The latest Iowa Association of Business and Industry survey shows a positive outlook for the fourth quarter while concerns about the pandemic still linger.
ABI president, Mike Ralston, says he was surprised by the continued optimism. “Most ABI members expect to have their sales expand or at the very worst stay the same in the fourth quarter. That’s about 90 percent answer that way — almost 50 percent of them expect to see increased sales — so that’s pretty good news,” Ralston says. He says 53% expect the number of employees in their business to stay the same and 37% expect that number to grow.
Ralston says the confidence comes with the experience they’ve gained in already dealing with the pandemic. “If we dig deeper into some of these results — people are saying they’ve identified new supply chains, new partners — that’s led to increased markets and they’ve been able to adapt and grow,” according to Ralston. “They didn’t necessarily think that would be the case, but that’s exactly what has happened.”
He says there have been some new issues that have come up regarding concern for employees. Ralston says the survey comments show business leaders are worried about their employees in a couple of ways, with the first being the employee health related to the COVID pandemic. A second concern was the stress as employees tried to take care of their families.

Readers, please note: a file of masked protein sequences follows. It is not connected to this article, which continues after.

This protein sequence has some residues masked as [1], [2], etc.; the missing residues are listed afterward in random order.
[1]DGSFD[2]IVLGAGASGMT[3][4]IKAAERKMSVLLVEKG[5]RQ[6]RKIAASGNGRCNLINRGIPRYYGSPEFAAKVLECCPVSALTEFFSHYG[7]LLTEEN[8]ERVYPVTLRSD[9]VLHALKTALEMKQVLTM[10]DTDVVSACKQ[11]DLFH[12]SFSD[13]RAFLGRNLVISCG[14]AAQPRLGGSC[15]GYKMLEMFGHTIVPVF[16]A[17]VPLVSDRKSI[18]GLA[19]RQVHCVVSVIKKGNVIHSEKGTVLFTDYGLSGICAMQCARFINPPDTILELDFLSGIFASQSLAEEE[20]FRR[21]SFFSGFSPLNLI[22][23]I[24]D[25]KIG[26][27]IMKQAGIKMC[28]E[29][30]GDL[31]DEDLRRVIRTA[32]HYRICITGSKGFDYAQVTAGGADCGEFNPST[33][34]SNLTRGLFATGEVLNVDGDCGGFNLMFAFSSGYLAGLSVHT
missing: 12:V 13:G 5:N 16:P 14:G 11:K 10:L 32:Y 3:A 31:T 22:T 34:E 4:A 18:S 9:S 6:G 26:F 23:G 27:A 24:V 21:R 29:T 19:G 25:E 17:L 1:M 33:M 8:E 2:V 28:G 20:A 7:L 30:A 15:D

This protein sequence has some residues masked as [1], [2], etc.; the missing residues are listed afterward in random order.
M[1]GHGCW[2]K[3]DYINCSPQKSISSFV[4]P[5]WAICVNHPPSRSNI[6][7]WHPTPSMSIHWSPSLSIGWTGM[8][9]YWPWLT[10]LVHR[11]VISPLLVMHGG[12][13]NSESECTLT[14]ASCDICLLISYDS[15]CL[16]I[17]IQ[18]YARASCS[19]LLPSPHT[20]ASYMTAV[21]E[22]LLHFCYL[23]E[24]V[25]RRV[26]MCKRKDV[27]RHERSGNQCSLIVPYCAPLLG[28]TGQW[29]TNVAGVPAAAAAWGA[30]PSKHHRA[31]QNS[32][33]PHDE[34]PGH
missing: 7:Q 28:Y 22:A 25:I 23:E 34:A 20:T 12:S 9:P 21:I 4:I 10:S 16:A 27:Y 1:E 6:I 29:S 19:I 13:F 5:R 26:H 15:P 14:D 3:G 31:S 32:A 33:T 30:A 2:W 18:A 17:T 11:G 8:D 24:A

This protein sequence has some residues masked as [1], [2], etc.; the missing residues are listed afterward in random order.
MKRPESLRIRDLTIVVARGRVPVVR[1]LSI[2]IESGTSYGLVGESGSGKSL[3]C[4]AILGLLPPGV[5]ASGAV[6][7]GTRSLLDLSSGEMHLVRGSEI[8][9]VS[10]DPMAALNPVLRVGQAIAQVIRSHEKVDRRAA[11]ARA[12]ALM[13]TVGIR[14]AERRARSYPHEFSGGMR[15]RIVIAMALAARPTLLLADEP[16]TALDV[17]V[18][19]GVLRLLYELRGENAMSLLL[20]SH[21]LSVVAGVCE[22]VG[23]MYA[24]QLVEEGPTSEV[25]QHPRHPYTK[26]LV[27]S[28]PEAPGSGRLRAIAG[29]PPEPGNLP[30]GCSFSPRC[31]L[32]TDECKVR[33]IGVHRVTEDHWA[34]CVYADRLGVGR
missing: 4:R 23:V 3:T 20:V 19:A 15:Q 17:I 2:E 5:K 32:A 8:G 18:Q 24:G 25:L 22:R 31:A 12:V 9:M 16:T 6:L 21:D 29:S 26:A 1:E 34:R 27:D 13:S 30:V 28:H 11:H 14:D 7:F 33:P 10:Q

“Keeping their family healthy. What about their kids in school, how does that work? Childcare issues are something that we continue to see,” Ralston explains. He says the closing of schools and childcare because of the pandemic puts a lot of pressure on workers. “Parents want to make sure their kids are safe and that they are learning — especially if it’s a single-parent home — they really have to decide do I go to work today or do I stay home with my kids. So, it’s a real issue,” Ralston says.
He says finding employees to fill jobs continues to be an issue. Another thing Ralston says surprised him in the survey is the lack of mention of the November elections as an issue. “Not a single person raised the election as an issue,” Ralston says. “I think that if you talk to most Iowa business people, they’re concerned with running their business, they’re concerned with keeping production going and getting the product to the customer. So, while they are interested in the election, it’s not their day-to-day focus.”
ABI has 1,500 member companies in all 99 counties and those companies have more than 330,000 employees.